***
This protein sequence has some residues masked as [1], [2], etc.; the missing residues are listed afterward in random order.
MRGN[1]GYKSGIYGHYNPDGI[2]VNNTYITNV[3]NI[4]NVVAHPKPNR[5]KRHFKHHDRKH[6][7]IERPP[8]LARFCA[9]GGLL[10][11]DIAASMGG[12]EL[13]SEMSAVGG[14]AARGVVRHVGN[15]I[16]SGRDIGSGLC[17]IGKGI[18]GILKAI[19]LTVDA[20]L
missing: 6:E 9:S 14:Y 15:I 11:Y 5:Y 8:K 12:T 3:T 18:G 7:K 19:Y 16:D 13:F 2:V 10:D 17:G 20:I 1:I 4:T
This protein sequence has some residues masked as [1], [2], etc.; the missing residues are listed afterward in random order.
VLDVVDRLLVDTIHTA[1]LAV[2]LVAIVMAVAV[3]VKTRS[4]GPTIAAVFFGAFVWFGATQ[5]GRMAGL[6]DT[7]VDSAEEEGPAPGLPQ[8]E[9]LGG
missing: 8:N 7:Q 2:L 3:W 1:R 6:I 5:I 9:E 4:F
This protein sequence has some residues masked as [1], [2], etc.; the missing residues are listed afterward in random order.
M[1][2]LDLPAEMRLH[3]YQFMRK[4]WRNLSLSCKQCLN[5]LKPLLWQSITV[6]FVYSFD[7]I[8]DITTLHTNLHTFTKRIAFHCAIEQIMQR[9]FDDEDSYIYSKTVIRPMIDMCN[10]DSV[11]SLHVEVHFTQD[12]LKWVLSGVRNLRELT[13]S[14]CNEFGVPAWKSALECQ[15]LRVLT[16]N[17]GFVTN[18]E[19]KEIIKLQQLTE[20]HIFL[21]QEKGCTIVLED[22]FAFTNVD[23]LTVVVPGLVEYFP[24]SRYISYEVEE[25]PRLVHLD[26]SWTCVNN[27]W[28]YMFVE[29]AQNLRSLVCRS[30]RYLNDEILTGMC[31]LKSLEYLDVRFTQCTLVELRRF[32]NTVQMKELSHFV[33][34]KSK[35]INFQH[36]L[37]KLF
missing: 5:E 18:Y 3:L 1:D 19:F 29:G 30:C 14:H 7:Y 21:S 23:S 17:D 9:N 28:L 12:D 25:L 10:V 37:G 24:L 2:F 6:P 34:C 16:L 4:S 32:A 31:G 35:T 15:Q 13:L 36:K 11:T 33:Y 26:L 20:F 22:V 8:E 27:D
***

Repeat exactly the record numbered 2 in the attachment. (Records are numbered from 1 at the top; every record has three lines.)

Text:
This protein sequence has some residues masked as [1], [2], etc.; the missing residues are listed afterward in random order.
VLDVVDRLLVDTIHTA[1]LAV[2]LVAIVMAVAV[3]VKTRS[4]GPTIAAVFFGAFVWFGATQ[5]GRMAGL[6]DT[7]VDSAEEEGPAPGLPQ[8]E[9]LGG
missing: 8:N 7:Q 2:L 3:W 1:R 6:I 5:I 9:E 4:F